Last month, Brooklyn's Open Source Gallery hosted the Green Idea Pool, a fundraiser and open call to the green design community to explore and develop ideas on how to winterize the gallery using sustainable design principles. For Open Source Gallery, the need for a low cost green solution was essential, not only for practical and economic reasons, but also for the gallery's survival. The creative forum produced dozens of ideas from 15 local sustainable design firms, and the gallery is currently in the process of implementing many of the ideas they received.
“The original gallery burned down and was severely damaged last year in November,” said Monika Wuhrer, founder and curator of the Open Source Gallery. A 5-alarm fire in the gallery’s neighboring building destroyed it completely. Six months later, Wuhrer found a new permanent space in Park Slope and wanted to take the gallery in a new, innovative direction. “We then decided to contact about 15 architects and build it green companies.”
Walking through Park Slope, it’s easy to miss the gallery amid the historic residential townhouses. The Open Source Gallery is a small, brick, converted garage, with its original carriage doors still in place. When the curators were first moving in, the place had no heat or insulation, and the cramped space gave it more of a homely feel rather than that of an art institution. This however, is what made Open Source special and unique to the community.
“The goal of our project was to pool as many ideas as possible, then determine the best ones for implementation — ones that were simple, practical, elegant and efficient in heating our space for the winter while lowering our energy costs,” the curators said.
The open call garnered plenty of interest from green architects and designers. The groups included Loadingdock5, Build It Green! NYC, Right Environments, Gregory Duncan Architect, Ryan Schede Studio, and Prospect Architecture. After much consideration, the gallery decided to build an energy model with the aide of Gregory Duncan. The model would document and chart the space’s energy use as they implement the energy-saving changes and improvements.
“Each idea would be viewed as an experiment. We would establish baseline data that shows our current energy use and then compare against each idea as they are implemented,” said Wuhrer. “We would also measure the effectiveness of each idea — whether it fulfilled the goal of providing adequate heat during the cold winter months.”
Despite the diversity and creativity of many of the ideas presented to gallery, Open Source decided to narrow everything down to the immediate and fundamental. First came the ceilings, which were insulated using cellulose batt insulation between the joists, and a 24-inch wide roll (about 320 sq. ft), along with discarded small sheet and board material from Build-it Green, MDF shelving, and disassembled IKEA units, was used to create a patchwork finish to the ceiling.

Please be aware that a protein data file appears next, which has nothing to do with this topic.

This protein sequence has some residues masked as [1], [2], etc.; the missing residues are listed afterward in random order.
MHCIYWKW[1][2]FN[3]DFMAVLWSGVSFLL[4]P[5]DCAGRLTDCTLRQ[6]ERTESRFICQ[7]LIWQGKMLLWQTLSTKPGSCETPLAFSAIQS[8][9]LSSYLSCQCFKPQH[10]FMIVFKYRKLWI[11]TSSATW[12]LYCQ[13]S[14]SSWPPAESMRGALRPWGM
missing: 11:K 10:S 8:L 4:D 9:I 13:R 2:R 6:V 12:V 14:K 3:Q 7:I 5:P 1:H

Last week, a winter curtain was installed, which currently serves as an artistic heat insulation, a “visual and conceptual background for other projects to be produced and displayed in the gallery during the winter.” The fabric installation was designed by Chilean artist Felipe Mujica and is part of the gallery’s current exhibition “One Day This Will All Be Yours.”
The gallery’s next project is to install a gabion of books as insulation to fit the large carriage doors of the converted garage. The design includes pre-made gabion baskets filled with books, laced together in place against the doors. The installation will take place during a special event where the gallery will host the community, inviting them to participate in building the gabion by bringing books to fill the baskets themselves. Once the weather becomes warm, they will deconstruct the wire baskets for re-use/recycling and donate the books.
As the gallery continues to develop, one of its main goals is to provide a space for the local community to demonstrate their own ideas “where performance art piece meets building science laboratory.” Much like the gallery itself, many locals have also created their own vision of a green future. A recent entry for consideration includes the SunBike — a mobile solar-electric system on a retrofitted cargo bike designed to meet “all kinds of street power” needs. Another interesting entry is the human power windmill, where a team of volunteers generates energy through human kinetic force.
The Gallery also hosts a daily soup kitchen throughout December, open to the entire area. “A cook is responsible for planning the community soup kitchen night,” said Wuhrer. “The chef can have music, performances, art exhibitions, etc. We often get quiet a lot of interesting characters.”
The most important aspect of the Open Source project is its overall vision to raise awareness and educate the public on green design and environmental sustainability. “This is a chance for us, as well as the community to challenge our assumptions on energy efficiency and find the solutions that are the most effective, practical and sustainable in lowering energy costs,” said Wuhrer.
Photos courtesy of Open Source Gallery